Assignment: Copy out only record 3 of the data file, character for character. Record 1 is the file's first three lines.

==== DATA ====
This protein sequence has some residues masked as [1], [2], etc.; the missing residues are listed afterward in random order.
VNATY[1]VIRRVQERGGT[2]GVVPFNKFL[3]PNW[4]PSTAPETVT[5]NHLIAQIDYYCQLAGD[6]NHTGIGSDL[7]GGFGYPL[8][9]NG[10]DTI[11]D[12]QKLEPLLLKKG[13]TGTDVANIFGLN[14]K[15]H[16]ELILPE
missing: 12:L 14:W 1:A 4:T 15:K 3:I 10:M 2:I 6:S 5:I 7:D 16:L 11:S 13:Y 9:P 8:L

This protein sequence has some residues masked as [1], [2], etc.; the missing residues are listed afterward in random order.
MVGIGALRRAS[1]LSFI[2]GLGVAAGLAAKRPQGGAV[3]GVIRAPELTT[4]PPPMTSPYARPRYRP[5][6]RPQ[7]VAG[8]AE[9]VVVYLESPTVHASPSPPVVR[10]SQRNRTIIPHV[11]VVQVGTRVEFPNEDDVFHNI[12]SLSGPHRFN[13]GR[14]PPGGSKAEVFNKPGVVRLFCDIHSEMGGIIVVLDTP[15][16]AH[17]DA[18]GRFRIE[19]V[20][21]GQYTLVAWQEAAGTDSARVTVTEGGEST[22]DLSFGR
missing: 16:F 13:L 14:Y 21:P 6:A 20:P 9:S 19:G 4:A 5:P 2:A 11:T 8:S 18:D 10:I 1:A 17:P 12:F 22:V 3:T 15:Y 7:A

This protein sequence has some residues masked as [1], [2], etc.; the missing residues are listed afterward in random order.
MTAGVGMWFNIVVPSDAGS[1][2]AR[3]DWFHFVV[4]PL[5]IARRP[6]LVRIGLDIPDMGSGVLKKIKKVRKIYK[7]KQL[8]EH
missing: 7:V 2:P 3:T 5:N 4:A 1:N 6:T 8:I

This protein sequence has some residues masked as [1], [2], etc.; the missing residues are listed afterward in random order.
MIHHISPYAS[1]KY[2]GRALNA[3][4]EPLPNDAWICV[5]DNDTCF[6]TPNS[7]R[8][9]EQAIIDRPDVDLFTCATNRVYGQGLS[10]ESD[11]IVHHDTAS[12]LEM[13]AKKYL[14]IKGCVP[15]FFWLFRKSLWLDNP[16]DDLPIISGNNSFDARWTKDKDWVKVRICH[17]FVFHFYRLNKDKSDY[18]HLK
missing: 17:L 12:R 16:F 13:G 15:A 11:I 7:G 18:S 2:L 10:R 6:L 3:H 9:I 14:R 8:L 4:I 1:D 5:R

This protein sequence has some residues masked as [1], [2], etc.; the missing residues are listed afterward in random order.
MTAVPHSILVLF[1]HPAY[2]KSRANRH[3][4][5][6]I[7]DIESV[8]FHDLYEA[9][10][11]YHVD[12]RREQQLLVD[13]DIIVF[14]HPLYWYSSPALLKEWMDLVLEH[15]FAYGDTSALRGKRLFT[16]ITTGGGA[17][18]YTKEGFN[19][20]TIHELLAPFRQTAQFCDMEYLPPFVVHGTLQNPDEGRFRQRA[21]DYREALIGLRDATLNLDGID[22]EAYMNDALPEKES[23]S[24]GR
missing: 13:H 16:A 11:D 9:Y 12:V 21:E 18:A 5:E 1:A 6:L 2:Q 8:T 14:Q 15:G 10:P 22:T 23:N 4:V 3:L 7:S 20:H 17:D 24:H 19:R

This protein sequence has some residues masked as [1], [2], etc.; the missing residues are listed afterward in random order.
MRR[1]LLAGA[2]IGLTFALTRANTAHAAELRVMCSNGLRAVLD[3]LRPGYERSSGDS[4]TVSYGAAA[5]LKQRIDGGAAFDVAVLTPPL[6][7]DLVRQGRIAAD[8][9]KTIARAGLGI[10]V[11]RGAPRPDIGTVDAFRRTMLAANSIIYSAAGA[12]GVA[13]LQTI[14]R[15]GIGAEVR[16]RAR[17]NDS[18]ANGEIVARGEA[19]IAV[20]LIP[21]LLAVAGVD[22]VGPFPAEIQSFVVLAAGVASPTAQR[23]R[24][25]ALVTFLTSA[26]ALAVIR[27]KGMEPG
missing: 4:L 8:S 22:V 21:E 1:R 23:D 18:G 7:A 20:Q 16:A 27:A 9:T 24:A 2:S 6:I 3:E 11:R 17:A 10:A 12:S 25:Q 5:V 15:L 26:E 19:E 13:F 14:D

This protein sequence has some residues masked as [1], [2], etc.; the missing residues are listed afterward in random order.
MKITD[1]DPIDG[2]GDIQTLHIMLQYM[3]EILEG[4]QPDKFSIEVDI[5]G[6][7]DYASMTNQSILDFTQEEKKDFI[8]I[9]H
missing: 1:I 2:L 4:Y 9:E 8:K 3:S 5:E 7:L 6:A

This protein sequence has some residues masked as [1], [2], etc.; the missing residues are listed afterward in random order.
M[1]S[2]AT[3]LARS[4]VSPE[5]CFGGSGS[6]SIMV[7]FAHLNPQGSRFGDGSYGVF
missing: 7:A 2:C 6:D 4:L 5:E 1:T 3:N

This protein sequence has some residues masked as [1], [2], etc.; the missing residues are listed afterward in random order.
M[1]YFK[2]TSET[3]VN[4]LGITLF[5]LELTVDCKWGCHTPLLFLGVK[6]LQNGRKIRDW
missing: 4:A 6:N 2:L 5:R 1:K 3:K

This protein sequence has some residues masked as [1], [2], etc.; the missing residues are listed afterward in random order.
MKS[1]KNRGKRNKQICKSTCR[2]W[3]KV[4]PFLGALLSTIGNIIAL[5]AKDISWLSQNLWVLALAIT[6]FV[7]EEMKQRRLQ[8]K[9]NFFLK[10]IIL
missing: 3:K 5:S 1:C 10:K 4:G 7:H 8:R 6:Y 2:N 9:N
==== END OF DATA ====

This protein sequence has some residues masked as [1], [2], etc.; the missing residues are listed afterward in random order.
MTAGVGMWFNIVVPSDAGS[1][2]AR[3]DWFHFVV[4]PL[5]IARRP[6]LVRIGLDIPDMGSGVLKKIKKVRKIYK[7]KQL[8]EH
missing: 7:V 2:P 3:T 5:N 4:A 1:N 6:T 8:I